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uncontrollable sneezing fits
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  • Uncontrollable Sneezing Fits: Causes, Treatment, and Prevention

Uncontrollable Sneezing Fits: Causes, Treatment, and Prevention

By Mallory Logsdon, PA-C Published on Jul 05, 2024
Table of Contents
    Key Takeaways
    • Sneezing is a reflexive response that helps protect the respiratory system.
    • Frequent sneezing can be caused by allergens, smoke, or other factors.
    • Management tips include identifying triggers, reducing exposure, and taking medications.

    Imagine you're going about your day when suddenly you feel a tickling sensation in your nose. Before you know it, you're hit with a powerful urge to sneeze. The first sneeze comes, and then another, and another.

    While they’re a common reflex action, uncontrollable sneezing fits can be an uncomfortable and sometimes embarrassing experience, especially when you’re in social situations or trying to focus at work.

    In this article, we’ll explore the reasons behind your sneezing fits and learn effective ways to manage and reduce them.

    Why Can’t I Stop Sneezing?

    Sneezing is the body's way of clearing the nasal passages of irritants or infectious particles, so persistent sneezing usually indicates ongoing exposure to something that triggers this reflex.

    Examples of triggers include pollen, dust, pet dander, and other irritants in the air like strong odors or smoke. The common cold and flu can also make you sneeze more frequently.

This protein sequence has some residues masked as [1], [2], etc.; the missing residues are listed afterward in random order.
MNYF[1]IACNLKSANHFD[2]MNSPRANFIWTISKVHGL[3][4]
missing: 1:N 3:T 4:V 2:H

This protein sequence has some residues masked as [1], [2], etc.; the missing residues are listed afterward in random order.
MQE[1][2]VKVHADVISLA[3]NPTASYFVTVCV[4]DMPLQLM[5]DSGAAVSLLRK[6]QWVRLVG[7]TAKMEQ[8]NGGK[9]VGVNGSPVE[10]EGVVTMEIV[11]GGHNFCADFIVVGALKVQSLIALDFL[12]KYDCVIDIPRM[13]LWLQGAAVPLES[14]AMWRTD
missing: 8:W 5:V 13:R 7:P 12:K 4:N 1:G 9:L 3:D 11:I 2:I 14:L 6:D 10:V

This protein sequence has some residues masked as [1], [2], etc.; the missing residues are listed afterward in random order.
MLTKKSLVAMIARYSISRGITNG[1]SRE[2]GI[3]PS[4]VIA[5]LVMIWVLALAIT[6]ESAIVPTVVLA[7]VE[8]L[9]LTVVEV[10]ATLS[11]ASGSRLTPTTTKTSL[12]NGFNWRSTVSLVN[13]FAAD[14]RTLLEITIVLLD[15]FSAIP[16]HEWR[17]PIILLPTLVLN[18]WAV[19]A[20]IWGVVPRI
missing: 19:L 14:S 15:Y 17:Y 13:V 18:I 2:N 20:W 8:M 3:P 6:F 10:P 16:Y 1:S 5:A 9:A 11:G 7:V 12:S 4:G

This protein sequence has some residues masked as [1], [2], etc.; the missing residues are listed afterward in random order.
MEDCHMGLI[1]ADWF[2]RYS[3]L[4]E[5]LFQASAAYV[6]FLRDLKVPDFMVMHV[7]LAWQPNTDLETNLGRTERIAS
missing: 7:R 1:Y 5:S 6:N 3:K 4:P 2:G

Why Do Allergies Cause Uncontrollable Sneezing Fits?

    The nasal inflammation and irritation from allergens like pollen, dust, or pet dander directly stimulate the nerves that control the sneeze reflex. This leads to the involuntary, repeated sneezing that characterizes an allergy-induced sneezing fit.

    Histamine is one of the key inflammatory mediators released during this process [*].

    As for individual sensitivity, some people are simply more sensitive to certain allergens which makes them prone to frequent, uncontrollable sneezing during exposure.

    The concentration of allergens in the environment also directly impacts the severity of symptoms. Allergy symptoms such as frequent sneezing often worsen during peak seasons when allergen levels are highest. For example, ragweed allergies tend to be most severe in late summer/early fall when ragweed pollen counts peak [*].

    Other Causes of Uncontrollable Sneezing Fits

    Besides allergies, uncontrollable sneezing fits can be caused by several other factors. These include the following:

    • Irritants. Strong odors, chemicals, air pollutants, and environmental irritants like smoke or fumes can directly stimulate the nasal lining, leading to sneezing fits as a reflexive response [*].
    • Viral infections. When a cold virus, such as a rhinovirus, infects the lining of the nasal passages, it triggers an immune response and inflammation causing sneezing.
    • Dry air. Sudden exposure to dry indoor air or drastic temperature changes can irritate the nasal mucosa, causing sneezing to clear the nasal passages.
    • Nasal polyps. Note that in the early stages, nasal polyps are often small and may not cause any symptoms. However, they can begin to obstruct the nasal passages as they grow larger, causing noticeable symptoms like stuffiness and sneezing.